Second generation A-bomb survivor holds peace art exhibition at U.N. Headquarters

by Kyosuke Mizukawa, Staff Writer

Masaru Tanaka, 39, a contemporary artist and a second generation A-bomb survivor living in Hiroshima, will hold an exhibition on the theme of the abolition of nuclear weapons at U.N. Headquarters in New York from August 11 to September 6. The purpose of the exhibition is to build momentum for nuclear abolition in the run-up to the Nuclear Non-proliferation Treaty (NPT) Review Conference to be held at the headquarters in May 2010.

The exhibition will feature five pieces jointly created between 2001 and 2007 by Mr. Tanaka and Betsie Miller-Kusz, 64, an American painter and the daughter of a researcher involved in the Manhattan Project which developed the atomic bombs. The two artists create their work by combining the landscape photographs taken by Mr. Tanaka with dream-like paintings by Ms. Kusz. The work expresses “a wish for peace” through overcoming the differences of nationality, with one artist from the country that dropped the bombs and the other from the A-bombed nation.

A piece called “Mother,” which is one meter high and two meters wide and shows the skyline of downtown New York in the background, was created in response to the terrorist attacks of September 11, 2001. In the piece, the “spirit of earth” offers the world to the Statue of Liberty, suggesting that the United States is entrusted with the mission of building peace as well as abolishing nuclear weapons.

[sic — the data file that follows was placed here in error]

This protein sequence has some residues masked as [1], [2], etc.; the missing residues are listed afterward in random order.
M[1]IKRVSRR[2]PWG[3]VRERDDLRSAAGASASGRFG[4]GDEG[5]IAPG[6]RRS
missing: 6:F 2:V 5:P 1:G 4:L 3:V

Mr. Tanaka’s father was exposed to the atomic bombing of Hiroshima in the western part of the city, at a distance of 2.5 kilometers from the hypocenter. Mr. Tanaka met Ms. Kusz at an art exhibition held in the United States in 1998, leading to their collaboration. Eyeing the NPT review conference, they submitted an exhibition proposal to the United Nations and, at the end of May, received a positive reply encouraging them to hold an exhibition with a strong message of peace and opposition to nuclear weapons.

Mr. Tanaka, who will stay in New York during the month of August, looks forward to interacting with visitors at the exhibition. “I hope the exhibition will strengthen the momentum for nuclear abolition, which has grown since Barack Obama took office,” he said.

(Originally published on July 30, 2009)